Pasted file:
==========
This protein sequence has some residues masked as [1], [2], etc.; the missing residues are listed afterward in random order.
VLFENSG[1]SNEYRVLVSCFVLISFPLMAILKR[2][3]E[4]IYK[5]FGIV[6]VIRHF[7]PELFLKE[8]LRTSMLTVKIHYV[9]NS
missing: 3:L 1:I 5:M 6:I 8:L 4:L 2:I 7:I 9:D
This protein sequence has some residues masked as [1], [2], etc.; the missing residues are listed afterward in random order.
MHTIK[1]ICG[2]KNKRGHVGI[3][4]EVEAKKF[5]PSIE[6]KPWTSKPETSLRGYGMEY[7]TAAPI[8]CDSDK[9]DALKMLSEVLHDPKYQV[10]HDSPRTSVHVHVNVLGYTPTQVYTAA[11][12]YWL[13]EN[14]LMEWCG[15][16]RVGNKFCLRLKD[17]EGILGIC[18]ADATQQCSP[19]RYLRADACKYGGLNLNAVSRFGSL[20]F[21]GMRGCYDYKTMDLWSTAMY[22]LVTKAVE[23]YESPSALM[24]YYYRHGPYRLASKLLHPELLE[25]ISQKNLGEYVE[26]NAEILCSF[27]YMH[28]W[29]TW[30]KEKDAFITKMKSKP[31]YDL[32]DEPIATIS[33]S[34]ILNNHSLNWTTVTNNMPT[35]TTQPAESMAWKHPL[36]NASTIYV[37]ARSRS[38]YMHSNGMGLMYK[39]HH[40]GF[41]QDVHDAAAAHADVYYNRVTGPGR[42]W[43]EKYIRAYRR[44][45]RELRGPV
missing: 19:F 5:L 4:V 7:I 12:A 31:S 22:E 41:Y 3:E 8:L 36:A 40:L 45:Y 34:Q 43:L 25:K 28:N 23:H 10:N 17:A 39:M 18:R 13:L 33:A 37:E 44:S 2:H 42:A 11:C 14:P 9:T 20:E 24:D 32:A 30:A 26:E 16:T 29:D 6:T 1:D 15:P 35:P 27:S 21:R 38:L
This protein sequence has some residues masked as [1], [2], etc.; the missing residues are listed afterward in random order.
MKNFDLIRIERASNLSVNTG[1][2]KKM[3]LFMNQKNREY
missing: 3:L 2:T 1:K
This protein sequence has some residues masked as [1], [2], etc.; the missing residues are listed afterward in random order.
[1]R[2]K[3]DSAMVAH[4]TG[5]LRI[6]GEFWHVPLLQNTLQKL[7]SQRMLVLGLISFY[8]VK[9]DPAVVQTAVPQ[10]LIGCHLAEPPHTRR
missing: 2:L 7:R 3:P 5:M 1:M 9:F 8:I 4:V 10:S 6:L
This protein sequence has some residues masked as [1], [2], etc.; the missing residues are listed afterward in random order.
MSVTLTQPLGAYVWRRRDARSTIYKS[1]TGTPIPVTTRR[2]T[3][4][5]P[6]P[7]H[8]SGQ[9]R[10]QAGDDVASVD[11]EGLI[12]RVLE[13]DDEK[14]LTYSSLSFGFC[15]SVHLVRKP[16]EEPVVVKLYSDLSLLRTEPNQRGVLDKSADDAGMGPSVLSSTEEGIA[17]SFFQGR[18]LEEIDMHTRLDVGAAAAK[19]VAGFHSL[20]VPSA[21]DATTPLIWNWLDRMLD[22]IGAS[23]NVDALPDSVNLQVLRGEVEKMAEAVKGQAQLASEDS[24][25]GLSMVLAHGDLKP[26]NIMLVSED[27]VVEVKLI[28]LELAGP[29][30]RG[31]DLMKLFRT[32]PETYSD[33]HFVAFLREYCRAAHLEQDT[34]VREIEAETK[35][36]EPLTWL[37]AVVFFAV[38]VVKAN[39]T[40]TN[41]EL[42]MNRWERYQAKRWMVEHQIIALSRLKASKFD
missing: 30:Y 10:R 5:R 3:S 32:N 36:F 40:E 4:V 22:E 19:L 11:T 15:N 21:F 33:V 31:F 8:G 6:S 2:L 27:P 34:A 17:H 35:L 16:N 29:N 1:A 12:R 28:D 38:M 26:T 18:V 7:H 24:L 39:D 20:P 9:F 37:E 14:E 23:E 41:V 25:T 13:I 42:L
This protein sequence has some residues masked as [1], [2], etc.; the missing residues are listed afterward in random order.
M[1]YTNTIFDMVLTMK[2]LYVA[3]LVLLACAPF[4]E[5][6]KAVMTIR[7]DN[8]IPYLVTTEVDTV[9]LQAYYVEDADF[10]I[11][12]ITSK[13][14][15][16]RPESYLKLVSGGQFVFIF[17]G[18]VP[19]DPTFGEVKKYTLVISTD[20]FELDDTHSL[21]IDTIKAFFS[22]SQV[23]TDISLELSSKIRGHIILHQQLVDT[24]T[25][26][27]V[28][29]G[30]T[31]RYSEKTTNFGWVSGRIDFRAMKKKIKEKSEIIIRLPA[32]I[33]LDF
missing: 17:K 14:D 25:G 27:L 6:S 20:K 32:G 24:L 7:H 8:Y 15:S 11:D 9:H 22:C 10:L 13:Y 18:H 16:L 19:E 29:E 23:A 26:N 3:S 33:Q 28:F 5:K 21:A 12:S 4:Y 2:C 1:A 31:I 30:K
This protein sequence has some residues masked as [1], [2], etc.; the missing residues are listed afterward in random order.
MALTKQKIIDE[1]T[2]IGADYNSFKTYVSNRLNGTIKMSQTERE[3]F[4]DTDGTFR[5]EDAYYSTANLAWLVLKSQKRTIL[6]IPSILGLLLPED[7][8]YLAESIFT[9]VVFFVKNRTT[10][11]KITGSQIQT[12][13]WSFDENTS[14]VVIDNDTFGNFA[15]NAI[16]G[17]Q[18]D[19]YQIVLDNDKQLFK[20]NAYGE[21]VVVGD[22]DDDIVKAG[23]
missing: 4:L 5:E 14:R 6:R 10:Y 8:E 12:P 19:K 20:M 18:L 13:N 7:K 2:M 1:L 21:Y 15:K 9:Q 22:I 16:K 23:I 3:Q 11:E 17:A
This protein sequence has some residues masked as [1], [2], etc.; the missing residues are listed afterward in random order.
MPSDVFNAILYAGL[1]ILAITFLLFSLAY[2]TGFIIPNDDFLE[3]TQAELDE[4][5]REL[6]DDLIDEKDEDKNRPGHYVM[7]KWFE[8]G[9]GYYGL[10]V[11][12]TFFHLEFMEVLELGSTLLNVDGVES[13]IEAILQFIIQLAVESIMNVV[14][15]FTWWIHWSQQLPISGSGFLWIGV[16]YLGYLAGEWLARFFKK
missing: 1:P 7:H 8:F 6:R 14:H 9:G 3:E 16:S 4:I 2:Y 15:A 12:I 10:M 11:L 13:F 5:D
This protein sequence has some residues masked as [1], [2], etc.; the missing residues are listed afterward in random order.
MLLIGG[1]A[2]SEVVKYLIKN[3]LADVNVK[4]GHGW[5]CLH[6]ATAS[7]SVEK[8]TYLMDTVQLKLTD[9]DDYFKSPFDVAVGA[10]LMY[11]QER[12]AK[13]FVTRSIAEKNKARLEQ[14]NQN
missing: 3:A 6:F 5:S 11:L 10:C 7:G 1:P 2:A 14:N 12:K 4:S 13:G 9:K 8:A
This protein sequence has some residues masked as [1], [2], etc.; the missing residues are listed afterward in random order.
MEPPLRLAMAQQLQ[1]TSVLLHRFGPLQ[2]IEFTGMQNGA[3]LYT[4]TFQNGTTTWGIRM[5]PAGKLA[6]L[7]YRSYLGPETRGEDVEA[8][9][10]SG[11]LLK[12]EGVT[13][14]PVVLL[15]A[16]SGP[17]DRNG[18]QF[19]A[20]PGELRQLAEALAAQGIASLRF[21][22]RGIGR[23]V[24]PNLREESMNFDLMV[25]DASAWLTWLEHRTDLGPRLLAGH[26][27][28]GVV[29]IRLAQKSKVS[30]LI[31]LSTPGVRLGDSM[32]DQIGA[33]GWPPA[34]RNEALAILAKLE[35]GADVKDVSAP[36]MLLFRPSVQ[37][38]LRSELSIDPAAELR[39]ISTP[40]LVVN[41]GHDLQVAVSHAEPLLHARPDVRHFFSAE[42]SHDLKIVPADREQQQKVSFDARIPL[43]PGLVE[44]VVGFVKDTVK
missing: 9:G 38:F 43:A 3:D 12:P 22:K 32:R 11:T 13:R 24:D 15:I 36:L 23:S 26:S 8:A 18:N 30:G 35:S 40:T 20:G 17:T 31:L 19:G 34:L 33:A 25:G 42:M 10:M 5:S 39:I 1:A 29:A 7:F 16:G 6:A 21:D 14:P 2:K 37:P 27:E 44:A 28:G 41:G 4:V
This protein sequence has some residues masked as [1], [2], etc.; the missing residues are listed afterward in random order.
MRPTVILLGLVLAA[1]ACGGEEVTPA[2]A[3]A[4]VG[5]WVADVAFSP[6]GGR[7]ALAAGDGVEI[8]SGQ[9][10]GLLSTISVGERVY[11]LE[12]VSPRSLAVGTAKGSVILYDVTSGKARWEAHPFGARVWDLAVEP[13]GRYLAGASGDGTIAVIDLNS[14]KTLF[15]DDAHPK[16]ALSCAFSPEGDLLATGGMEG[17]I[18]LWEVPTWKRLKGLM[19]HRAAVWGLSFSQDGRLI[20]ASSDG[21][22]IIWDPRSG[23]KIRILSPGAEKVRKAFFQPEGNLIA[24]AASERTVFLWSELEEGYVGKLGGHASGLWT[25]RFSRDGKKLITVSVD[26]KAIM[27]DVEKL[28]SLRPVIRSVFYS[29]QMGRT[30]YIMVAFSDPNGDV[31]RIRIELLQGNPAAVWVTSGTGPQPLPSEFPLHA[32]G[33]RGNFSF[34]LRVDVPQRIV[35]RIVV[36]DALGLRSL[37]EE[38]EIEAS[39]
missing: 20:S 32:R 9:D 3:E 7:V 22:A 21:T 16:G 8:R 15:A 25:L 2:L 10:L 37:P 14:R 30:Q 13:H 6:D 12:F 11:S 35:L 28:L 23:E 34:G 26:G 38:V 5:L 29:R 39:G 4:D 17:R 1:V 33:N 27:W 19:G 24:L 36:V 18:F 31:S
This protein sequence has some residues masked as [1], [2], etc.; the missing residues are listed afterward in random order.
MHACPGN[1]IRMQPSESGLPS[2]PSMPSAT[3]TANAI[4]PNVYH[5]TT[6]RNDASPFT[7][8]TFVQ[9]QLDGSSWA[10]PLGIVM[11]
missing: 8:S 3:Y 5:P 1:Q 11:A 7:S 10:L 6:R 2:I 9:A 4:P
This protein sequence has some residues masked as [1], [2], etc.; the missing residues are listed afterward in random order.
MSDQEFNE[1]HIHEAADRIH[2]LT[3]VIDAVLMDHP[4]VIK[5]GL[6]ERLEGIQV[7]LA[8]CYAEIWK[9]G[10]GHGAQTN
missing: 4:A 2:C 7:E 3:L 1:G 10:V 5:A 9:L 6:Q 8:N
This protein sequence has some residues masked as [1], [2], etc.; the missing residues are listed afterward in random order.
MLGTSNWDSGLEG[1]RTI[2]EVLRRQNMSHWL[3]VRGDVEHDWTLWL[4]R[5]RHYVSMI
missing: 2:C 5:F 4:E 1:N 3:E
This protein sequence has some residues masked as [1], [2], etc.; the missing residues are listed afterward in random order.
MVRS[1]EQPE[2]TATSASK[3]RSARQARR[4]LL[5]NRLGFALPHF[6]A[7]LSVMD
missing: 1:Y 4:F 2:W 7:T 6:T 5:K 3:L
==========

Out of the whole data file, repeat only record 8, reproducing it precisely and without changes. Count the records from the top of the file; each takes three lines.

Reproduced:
This protein sequence has some residues masked as [1], [2], etc.; the missing residues are listed afterward in random order.
MPSDVFNAILYAGL[1]ILAITFLLFSLAY[2]TGFIIPNDDFLE[3]TQAELDE[4][5]REL[6]DDLIDEKDEDKNRPGHYVM[7]KWFE[8]G[9]GYYGL[10]V[11][12]TFFHLEFMEVLELGSTLLNVDGVES[13]IEAILQFIIQLAVESIMNVV[14][15]FTWWIHWSQQLPISGSGFLWIGV[16]YLGYLAGEWLARFFKK
missing: 1:P 7:H 8:F 6:R 14:H 9:G 3:E 16:S 4:I 2:Y 15:A 12:I 10:M 11:L 13:F 5:D